National Bowel Screening Programme
The free National Bowel Screening Programme (NBSP) is for men and women aged 60 to 74. It saves lives by detecting bowel cancer early, when it can often be successfully treated. This benefits patients and their families and reduces treatment costs.
Bowel cancer, also called colon, rectal or colorectal cancer, is the second highest cause of cancer death in New Zealand. About 3000 New Zealanders are diagnosed with bowel cancer every year and more than 1200 die from it.
There may be no warning signs that bowel cancer is developing
How testing works
People eligible to participate in the bowel screening programme are invited to complete a faecal immunochemical test (FIT). The test kit arrives in the mail and is easy to do at home. It can detect tiny traces of blood in bowel motions (poo) that may be an early sign of pre-cancerous polyps (growths) or bowel cancer.
If a test is positive, participants are invited for additional screening, usually a colonoscopy. A colonoscopy involves looking inside the bowel with a long tube that has a tiny camera on the end. A colonoscopy can identify both cancers and polyps. Polyps are not cancers, but may turn into cancer over a number of years. It is usually possible to remove polyps during the colonoscopy procedure. This prevents them becoming cancer in the future.
For every 1000 people who complete a bowel screening test, about 50 will be positive. Of those, about 35 will be found to have polyps and on average 3 or 4 will have bowel cancer.
Bowel screening in Taranaki
Taranaki DHB is working with the Ministry of Health to implement the NBSP in our region from August 2021. We estimate that in the first year of screening in Taranaki, with an eligible population of about 21,000 people:
- 12,000 will be invited to participate
- 380 will return a positive FIT test
- 340 will proceed to have a colonoscopy
- 26 will be found to have bowel cancer
Bowel screening frequently asked questions
Who is eligible?
People aged 60 to 74 and eligible for publicly funded New Zealand health care.
How is the kit received?
People aged 59 will be sent the kit around their 60th birthday, regardless of birth date, by the National Coordination Centre.
People aged 60-73 will receive the pack around their birthday.
People aged 74 will be the first group to receive a kit, and will be invited to screen before their 75th birthday.
How is the test conducted?
The test kits will be sent to eligible people in the post to their homes.
A small sample from the bowel motion (poo) is taken using the test stick, and put it into the tube.
The sample tube is placed in the zip-lock bag provided, along with the signed and completed consent form.
The sample should be posted as soon as possible in the reply-paid envelope provided to avoid the sample being spoilt. The test needs to reach the laboratory within 7 days of being completed, otherwise it won’t be accepted. To prevent any postal delays, it’s best not to send it on a Friday, Saturday or Sunday.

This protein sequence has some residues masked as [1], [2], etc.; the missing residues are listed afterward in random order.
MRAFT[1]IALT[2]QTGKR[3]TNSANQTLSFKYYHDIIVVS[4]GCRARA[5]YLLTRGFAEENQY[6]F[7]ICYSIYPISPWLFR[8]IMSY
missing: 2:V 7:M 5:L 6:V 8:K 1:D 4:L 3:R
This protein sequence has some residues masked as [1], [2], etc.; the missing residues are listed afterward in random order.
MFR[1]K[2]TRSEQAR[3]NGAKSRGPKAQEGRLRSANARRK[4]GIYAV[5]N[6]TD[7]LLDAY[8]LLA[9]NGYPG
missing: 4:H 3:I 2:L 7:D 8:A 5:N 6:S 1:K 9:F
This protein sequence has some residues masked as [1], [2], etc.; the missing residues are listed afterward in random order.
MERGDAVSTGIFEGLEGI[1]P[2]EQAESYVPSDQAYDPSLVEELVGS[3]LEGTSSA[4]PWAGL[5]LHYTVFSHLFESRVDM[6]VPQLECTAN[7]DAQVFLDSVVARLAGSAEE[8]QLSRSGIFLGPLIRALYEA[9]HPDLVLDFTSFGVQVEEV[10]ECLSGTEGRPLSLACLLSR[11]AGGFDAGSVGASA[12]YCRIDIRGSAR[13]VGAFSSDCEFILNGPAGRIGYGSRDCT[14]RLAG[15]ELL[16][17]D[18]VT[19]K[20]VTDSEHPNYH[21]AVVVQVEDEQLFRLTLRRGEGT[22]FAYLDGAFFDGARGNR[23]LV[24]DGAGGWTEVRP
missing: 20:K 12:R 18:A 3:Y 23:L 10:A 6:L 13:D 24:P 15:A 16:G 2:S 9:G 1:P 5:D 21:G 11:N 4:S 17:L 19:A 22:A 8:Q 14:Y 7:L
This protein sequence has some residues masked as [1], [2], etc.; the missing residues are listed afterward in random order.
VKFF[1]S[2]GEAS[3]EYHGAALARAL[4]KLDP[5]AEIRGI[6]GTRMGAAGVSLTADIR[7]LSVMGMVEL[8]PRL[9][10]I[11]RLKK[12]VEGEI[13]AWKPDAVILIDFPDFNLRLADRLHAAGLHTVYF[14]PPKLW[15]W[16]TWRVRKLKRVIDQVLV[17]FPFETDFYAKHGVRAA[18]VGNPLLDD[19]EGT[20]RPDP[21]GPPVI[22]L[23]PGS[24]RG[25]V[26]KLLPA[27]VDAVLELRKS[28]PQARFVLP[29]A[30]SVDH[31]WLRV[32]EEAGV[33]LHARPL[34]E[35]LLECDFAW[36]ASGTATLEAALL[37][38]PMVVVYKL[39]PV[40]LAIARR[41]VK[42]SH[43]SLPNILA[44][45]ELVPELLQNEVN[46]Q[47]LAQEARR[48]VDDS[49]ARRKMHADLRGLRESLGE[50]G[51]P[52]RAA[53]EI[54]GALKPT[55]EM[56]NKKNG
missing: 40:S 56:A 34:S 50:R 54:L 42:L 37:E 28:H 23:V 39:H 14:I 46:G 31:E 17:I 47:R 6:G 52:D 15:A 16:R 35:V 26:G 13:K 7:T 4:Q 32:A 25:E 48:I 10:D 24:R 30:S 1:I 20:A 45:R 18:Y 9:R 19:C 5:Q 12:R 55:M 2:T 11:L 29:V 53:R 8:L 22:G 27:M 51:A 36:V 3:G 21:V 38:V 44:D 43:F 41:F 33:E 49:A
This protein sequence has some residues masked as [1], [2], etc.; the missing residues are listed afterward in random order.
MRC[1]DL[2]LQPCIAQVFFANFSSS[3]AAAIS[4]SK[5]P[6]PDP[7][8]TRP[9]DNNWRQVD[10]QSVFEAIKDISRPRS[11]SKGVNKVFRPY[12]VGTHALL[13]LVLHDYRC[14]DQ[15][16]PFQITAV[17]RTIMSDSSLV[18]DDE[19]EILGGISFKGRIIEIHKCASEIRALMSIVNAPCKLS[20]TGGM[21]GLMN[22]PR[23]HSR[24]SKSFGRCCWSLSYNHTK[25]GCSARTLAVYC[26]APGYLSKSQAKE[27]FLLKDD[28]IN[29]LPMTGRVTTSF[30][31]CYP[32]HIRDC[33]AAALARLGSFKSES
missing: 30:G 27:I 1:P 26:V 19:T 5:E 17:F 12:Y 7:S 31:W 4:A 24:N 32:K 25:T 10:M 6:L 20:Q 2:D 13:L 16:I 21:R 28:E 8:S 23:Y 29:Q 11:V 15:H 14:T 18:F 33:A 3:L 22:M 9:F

The test kit should be completed within six months of receiving it or the laboratory won’t be able to process it. It’s best to do the test as soon as possible! The laboratory can’t process tests which have passed their expiry date.
How often does the screening take place?
After people have had their initial screen, those eligible will be invited to screen again every two years until they reach 75 years of age.
How does the test work?
The test is called a faecal immunochemical test (FIT). This test can detect tiny traces of blood present in a small sample of your bowel motion (poo) – which may be an early warning sign that something is wrong with your bowel.
How are the results received by the participant?
Where the FIT result is negative the participant receives a letter notifying the result and advising that they will be invited to screen again in two years.
Where the FIT result is positive, this will be notified to the participant’s GP or the NBSP Clinical Nurse Specialist (CNS) where there is no primary care provider. The GP or CNS NBSP will contact the patient to discuss their result and advise them of the nest steps.
Who should not do the bowel screening test?
The bowel screening test should not be conducted where a person:
- has symptoms of bowel cancer
- had a colonoscopy within the last five years
- is on a bowel polyp or bowel cancer surveillance programme
- have had, or are currently being treated for, bowel cancer
- have had the large bowel removed
- has ulcerative colitis or Crohn’s disease that is currently active
- is seeing their doctor about bowel problems.
Who is leading the Taranaki DHB Bowel Screening Programme?
The bowel screening lead is Dr Tom Boswell, Gastroenterologist.
The Clinical Nurse Specialist is Kareen Mcleod, RN. Enquiries about the programme should be directed to Kareen in the first instance via firstname.lastname@example.org